I brought my better half with me so he could trot her out and i could watch. Sammy also was able to be there for the second half of the exam and helped out with the trotting. We started with blocks. Heel, not a lot of improvement. Pastern, some improvement. Then she did a spot block of the swelling on he leg looking for a tiny bit of improvement. There was just a touch. She was lunged on the Equicush footing in the indoor both directions and as her foot got more and more numb she was more and more difficult to deal with as she began to feel better. Next back up to the barn for X-rays. As soon as the redhead was back at her own barn she was the sweet easy to deal with mare i love and she did very well for her x-rays. A plan was put into place for Circe which includes medications, corrective shoeing  and limited turn out. The limited turnout btw means i needed to buy and install an temporary fence and portion of my paddock and by me i mean my better half. If doing that didn’t prove how much he loves me nothing will.

follow the arrow

follow the arrow

Circe is popping a splint. Its a mild but you can see it on the X-rays. She’s laying down new bone. So ignoring the heat and swelling was the wrong thing to do. Good thing i didn’t do that. I will be icing and surpassing the leg until thats healed. Its unclear how much the splint is contributing to the lameness but it is contributing.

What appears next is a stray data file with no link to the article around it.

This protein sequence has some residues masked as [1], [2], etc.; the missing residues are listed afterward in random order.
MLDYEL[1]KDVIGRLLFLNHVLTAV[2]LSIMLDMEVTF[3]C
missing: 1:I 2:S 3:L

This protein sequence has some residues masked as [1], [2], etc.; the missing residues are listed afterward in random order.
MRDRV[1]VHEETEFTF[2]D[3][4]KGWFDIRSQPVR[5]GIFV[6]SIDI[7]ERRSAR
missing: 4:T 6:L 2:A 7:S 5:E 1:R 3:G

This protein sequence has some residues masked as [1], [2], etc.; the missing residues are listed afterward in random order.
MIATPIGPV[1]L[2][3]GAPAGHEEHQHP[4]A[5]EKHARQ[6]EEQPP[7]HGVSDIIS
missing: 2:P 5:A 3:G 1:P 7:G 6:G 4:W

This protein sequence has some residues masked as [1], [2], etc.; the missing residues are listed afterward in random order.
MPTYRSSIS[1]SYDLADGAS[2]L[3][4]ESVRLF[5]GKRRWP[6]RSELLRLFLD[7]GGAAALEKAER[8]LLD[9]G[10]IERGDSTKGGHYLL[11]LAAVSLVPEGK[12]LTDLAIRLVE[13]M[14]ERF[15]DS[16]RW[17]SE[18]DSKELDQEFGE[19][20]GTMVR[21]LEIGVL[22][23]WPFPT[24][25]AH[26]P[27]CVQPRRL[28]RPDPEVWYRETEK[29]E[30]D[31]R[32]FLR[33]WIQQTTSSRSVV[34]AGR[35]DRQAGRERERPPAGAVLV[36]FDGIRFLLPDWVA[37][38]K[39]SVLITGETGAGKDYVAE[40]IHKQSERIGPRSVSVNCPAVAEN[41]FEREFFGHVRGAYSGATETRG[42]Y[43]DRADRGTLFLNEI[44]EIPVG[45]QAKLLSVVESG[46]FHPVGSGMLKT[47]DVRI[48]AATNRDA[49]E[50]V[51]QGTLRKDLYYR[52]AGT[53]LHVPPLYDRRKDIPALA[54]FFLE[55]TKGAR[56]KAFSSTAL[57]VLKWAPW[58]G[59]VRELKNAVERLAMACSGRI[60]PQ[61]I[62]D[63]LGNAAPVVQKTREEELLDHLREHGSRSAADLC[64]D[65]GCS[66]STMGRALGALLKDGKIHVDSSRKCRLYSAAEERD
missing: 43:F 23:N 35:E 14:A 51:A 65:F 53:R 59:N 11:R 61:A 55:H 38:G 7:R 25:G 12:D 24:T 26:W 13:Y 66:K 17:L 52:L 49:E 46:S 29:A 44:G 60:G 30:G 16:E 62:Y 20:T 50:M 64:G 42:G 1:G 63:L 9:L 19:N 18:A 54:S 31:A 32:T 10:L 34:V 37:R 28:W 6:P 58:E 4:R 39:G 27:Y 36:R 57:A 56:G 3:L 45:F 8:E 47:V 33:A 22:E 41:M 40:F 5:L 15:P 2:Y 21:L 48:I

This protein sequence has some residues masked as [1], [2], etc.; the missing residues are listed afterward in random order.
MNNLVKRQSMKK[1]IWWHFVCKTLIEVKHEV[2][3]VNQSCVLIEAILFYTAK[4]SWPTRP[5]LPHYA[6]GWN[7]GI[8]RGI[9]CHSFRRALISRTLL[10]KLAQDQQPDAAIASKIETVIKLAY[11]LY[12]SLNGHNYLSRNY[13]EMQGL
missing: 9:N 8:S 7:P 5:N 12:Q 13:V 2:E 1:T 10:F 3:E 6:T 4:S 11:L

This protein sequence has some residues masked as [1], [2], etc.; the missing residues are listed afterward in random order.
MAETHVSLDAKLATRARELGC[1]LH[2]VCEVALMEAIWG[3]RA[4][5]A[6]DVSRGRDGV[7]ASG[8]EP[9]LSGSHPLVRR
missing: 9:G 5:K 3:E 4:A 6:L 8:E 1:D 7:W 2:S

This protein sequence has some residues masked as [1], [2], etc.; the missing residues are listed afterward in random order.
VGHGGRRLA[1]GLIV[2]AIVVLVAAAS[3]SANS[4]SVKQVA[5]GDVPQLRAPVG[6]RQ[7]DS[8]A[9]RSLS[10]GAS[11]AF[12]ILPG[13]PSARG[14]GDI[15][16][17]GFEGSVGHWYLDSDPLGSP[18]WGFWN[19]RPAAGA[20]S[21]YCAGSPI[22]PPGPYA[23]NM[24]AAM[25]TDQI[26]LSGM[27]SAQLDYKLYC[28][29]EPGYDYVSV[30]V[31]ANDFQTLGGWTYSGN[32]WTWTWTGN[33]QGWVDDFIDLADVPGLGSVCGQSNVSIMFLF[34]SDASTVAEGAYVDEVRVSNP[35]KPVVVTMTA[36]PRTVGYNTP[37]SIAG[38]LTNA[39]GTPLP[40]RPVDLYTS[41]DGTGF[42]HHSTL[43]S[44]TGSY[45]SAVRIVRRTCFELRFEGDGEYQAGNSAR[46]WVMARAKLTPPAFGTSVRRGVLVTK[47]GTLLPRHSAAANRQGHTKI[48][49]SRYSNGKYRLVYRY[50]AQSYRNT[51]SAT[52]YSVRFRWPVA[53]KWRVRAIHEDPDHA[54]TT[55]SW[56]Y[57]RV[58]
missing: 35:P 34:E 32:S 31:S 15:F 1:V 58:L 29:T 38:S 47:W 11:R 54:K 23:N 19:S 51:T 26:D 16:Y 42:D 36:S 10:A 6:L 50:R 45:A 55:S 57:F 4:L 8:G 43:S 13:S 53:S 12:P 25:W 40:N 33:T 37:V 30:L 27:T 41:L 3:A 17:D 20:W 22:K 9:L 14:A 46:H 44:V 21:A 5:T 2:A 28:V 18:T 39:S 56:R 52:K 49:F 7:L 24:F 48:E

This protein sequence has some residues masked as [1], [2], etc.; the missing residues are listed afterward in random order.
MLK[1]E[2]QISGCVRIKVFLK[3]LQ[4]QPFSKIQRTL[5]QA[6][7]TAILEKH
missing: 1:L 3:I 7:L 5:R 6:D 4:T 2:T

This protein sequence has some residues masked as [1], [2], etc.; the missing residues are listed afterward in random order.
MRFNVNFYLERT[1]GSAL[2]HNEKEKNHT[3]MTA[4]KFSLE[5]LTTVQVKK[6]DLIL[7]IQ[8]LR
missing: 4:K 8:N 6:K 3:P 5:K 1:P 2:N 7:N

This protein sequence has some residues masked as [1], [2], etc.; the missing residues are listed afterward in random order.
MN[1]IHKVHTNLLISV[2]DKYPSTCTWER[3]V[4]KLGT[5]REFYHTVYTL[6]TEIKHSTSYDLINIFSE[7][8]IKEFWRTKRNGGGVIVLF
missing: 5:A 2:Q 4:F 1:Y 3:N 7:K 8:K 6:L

There is something going on in the hoof though its not conclusive. It could be a bone bruise, deep sole bruising. The vet spoke to my farrier and between them came up with some options. My farrier who by this point is a saint for coming back out a 3rd time (and on a damn holiday) meet me at the barn at 7:30am to try some things and see what worked after going though putting different things on Circe. The only thing that gave her any relief and eased the lameness was aluminum eggbar wedges (2 degrees) and a hard rubber pad also at 2 degrees with nothing underneath to put any pressure on the sole and some silicon at the heel to try to keep any debris out. Her alignment was off (you can see that in the X-ray too) and this not only fixed the alignment but keeps any pressure off the foot so whatever is wrong in there can heal.

When my farrier and I trotted her out Circe had a more improvement then i’ve seen her have since this whole saga started. Less head bobbing and not every step was bad. Now i wait. Circe can be ridden at a walk in straight lines for up to 30 minutes now that we have something that works on her and continue with the limited turn out. This will go on for 4 to 6 weeks.  So she should be good to go as soon as the weather turns horrible. Ugh.  I’m  just am happy i have a path forward with her as i love the sweet redheaded mare to pieces and want her happy and sound. All this will cost me a fortune (the temporary fencing was 250 bucks alone) add in all the x-rays, corrective shoeing, medications and the stress and strain i put on everyone close to me while i was worrying about my horse. the cost is not just money but emotional strain as well. Thats what happens when you love horses though, its just how it is.